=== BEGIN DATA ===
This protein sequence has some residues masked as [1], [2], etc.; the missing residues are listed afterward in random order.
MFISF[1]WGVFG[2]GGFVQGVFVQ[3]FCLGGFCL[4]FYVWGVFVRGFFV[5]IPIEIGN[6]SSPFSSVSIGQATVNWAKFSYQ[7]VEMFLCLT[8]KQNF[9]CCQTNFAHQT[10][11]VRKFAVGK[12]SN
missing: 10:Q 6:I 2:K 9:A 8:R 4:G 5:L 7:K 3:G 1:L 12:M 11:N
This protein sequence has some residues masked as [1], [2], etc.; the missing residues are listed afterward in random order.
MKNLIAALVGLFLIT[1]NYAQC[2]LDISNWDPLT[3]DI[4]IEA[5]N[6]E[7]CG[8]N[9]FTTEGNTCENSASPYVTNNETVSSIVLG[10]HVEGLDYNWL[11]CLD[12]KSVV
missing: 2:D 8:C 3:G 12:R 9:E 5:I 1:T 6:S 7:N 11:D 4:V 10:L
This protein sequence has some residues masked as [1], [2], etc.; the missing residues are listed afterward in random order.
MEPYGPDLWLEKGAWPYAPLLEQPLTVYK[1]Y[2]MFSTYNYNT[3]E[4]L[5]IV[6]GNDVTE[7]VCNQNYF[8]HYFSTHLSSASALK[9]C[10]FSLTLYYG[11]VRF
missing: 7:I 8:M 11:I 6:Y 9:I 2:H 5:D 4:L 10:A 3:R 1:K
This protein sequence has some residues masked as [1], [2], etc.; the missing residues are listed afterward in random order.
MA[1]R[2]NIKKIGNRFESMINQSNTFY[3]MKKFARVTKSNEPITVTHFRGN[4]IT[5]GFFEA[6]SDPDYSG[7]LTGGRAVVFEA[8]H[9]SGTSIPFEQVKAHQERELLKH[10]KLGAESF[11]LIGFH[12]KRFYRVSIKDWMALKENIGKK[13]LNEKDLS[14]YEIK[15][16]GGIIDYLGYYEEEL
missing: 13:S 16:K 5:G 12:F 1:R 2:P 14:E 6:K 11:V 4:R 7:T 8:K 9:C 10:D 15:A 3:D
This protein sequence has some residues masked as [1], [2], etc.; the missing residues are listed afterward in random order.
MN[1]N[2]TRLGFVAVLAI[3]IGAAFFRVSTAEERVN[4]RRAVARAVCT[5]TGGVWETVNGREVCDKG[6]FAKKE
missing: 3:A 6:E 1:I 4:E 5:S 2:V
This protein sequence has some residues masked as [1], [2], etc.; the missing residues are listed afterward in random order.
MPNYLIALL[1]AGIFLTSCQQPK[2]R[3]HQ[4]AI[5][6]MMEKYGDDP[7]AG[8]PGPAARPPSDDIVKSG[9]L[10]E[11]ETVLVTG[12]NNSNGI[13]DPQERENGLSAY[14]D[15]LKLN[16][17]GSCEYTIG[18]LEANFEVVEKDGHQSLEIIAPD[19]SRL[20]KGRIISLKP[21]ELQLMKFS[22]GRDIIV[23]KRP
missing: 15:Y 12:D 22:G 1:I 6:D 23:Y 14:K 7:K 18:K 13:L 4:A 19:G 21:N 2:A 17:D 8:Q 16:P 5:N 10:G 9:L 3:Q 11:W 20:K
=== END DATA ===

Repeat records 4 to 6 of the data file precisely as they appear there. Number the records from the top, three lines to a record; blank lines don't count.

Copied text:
This protein sequence has some residues masked as [1], [2], etc.; the missing residues are listed afterward in random order.
MA[1]R[2]NIKKIGNRFESMINQSNTFY[3]MKKFARVTKSNEPITVTHFRGN[4]IT[5]GFFEA[6]SDPDYSG[7]LTGGRAVVFEA[8]H[9]SGTSIPFEQVKAHQERELLKH[10]KLGAESF[11]LIGFH[12]KRFYRVSIKDWMALKENIGKK[13]LNEKDLS[14]YEIK[15][16]GGIIDYLGYYEEEL
missing: 13:S 16:K 5:G 12:F 1:R 2:P 14:E 6:K 11:V 4:R 7:T 8:K 9:C 10:D 15:A 3:D
This protein sequence has some residues masked as [1], [2], etc.; the missing residues are listed afterward in random order.
MN[1]N[2]TRLGFVAVLAI[3]IGAAFFRVSTAEERVN[4]RRAVARAVCT[5]TGGVWETVNGREVCDKG[6]FAKKE
missing: 3:A 6:E 1:I 4:E 5:S 2:V
This protein sequence has some residues masked as [1], [2], etc.; the missing residues are listed afterward in random order.
MPNYLIALL[1]AGIFLTSCQQPK[2]R[3]HQ[4]AI[5][6]MMEKYGDDP[7]AG[8]PGPAARPPSDDIVKSG[9]L[10]E[11]ETVLVTG[12]NNSNGI[13]DPQERENGLSAY[14]D[15]LKLN[16][17]GSCEYTIG[18]LEANFEVVEKDGHQSLEIIAPD[19]SRL[20]KGRIISLKP[21]ELQLMKFS[22]GRDIIV[23]KRP
missing: 15:Y 12:D 22:G 1:I 6:D 23:Y 14:K 7:K 18:K 13:L 4:A 19:G 21:N 2:A 17:D 8:Q 16:P 5:N 10:G 9:L 3:Q 11:W 20:K